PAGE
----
Best Espresso Accessories: 10 Essential Barista Tools

Hi! My name is Arne. Having spent years working as a barista I'm now on a mission to bring more good coffee to the people. To that end, my team and I provide you with a broad knowledge base on the subject of coffee.

Our review process | Our team

I've decided it's high time for a guide to the best espresso accessories. After all, I know that many of you are getting more serious about making espresso at home. Plus, there's a lot of conflicting information out there about what's essential and what isn't.

I’ve decided it’s high time for a guide to the best espresso accessories. After all, I know that many of you are getting more serious about making espresso at home. Plus, there’s a lot of conflicting information out there about what’s essential and what isn’t.

Well, here’s a spoiler: you really don’t need much to get started. But there are a few barista tools that’ll help you take your espresso game to the next level.

Incidentally, you can consider this article to be a companion piece to my post on making the perfect espresso. I feel like the two articles go hand-in-hand. What can I say? I guess I just want to be certain there’s really great espresso being extracted from coast to coast!

Overview: A Beginner Home Espresso Setup

You may have heard warnings about espresso being an expensive hobby. Scaremongerers would have you believe that you’ll turn into some kind of crazed lunatic. You’ll become consumed by your pursuit of the perfect espresso and send yourself bankrupt in the process.

While it’s true that many folks fall into the espresso rabbit hole, it doesn’t have to be that way. Sure, it’s worth investing a little money up front, but once you have the basic setup, you’re good to go.

Coming up, I’ll offer my thoughts on a few essential espresso tools as well as some of the best espresso accessories to invest in down the line. However, there are only three things you need to get started:

How to Pull a Perfect Espresso Shot Even If You Think It's Too Complicated
Unlock the Secrets to Perfect Espresso: Enter Your E-Mail to Get Your Free Guide Now!
Please enable JavaScript in your browser to complete this form.

✔ Easy-to-follow guide demystifying the espresso-making process

✔ Clear explanations of each step to avoid confusion and frustration

✔ Proven methods to consistently achieve a smooth, flavorful shot

Unless you buy an all-in-one model like the Breville Barista Express, the quality of your grinder is almost more important than that of your machine. Ultimately, if the grinder can’t make the tiny grind size adjustments necessary for dialing in espresso, you’ll struggle to get good results. In other words, it tops the list of the best espresso accessories.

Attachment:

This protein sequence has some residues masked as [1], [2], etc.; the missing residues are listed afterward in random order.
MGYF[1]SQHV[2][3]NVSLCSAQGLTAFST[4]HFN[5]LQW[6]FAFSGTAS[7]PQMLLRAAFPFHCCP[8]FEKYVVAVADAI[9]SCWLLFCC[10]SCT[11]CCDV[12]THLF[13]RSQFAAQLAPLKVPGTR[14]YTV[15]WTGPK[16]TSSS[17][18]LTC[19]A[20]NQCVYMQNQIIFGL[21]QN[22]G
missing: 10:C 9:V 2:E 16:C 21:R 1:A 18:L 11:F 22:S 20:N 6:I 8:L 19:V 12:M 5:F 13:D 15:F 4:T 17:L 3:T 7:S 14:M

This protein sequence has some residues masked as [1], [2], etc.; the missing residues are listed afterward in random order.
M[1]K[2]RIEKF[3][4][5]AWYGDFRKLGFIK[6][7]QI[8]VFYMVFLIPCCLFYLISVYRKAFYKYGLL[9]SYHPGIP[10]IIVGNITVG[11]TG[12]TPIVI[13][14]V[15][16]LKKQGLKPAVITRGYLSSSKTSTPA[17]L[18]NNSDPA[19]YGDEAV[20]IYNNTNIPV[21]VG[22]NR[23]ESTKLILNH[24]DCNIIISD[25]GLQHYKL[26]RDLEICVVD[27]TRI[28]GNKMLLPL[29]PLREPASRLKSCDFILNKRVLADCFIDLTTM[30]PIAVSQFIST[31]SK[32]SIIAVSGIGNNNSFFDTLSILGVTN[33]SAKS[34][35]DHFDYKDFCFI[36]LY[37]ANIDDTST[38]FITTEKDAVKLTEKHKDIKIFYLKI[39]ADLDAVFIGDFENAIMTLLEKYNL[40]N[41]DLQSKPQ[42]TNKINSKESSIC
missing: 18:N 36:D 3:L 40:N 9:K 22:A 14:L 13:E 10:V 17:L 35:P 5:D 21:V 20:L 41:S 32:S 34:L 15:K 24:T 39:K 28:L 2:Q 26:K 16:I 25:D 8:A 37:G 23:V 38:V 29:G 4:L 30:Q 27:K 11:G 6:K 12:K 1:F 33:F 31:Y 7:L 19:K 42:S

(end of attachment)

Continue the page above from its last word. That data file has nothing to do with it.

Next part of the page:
Still, that doesn’t mean you’ll have to remortgage your house. In fact, there are manual coffee grinders that’ll outperform electric models costing three times as much. Take the 1Zpresso J-Max, for example – it’s one of the best espresso grinders I’ve ever used and costs just $N/A.

Everyone has different preferences when it comes to the flavor profile of their espresso. But one thing is for certain: you’ll always get the best shots by using high quality coffee beans from a small, independent roaster.

Must-Have Espresso Accessories

Whether you’re using a budget $200 espresso maker or rocking an expensive prosumer machine, some accessories are non-negotiable in my opinion. In other words, you won’t get very far without them. Let’s look at the best espresso accessories to invest in right off the bat.

Coffee Scale

Normcore Espressobezug

If you’ve spent any time perusing my Coffeeness reviews, you’ll know that I always advocate for using a coffee scale. Whether you’re using a pour-over dripper or a coffee maker, weighing your coffee beans with a scale will always produce the best results.

When it comes to espresso preparation, weighing your shots as they’re extracting will help you achieve the kind of consistency that’s impossible by just eyeballing what’s happening.

Of course, you could use any old digital scale. Still, something that’s been designed with espresso in mind will work best. By that I mean a super-responsive scale with a built-in timer function.

My current favorite is the Fellow Precision Scale, which retails for $185.00. While it’s very sophisticated, it might be a little large for some espresso machines.

A more affordable alternative is the Timemore Black Mirror Basic Pro, which costs just $65.00 and features an awesome flow rate monitor.

See Also: Fellow Scale Review 2024

Knock Box

Solis Barista Perfetta Grind Infuse Knock Box

Once you’ve started making espresso with your basic home setup, you’ll quickly realize the importance of owning an espresso knock box. Trust me when I tell you that trying to knock out a used puck into the trash gets old really quickly. Plus, it’s just kinda gross!

Anyway, manufacturers seldom include a knock box with their machines, although most do offer them as optional extras. My personal favorite is the Solis Perfetta Espresso Knock Box, which you can pick up for $49.95.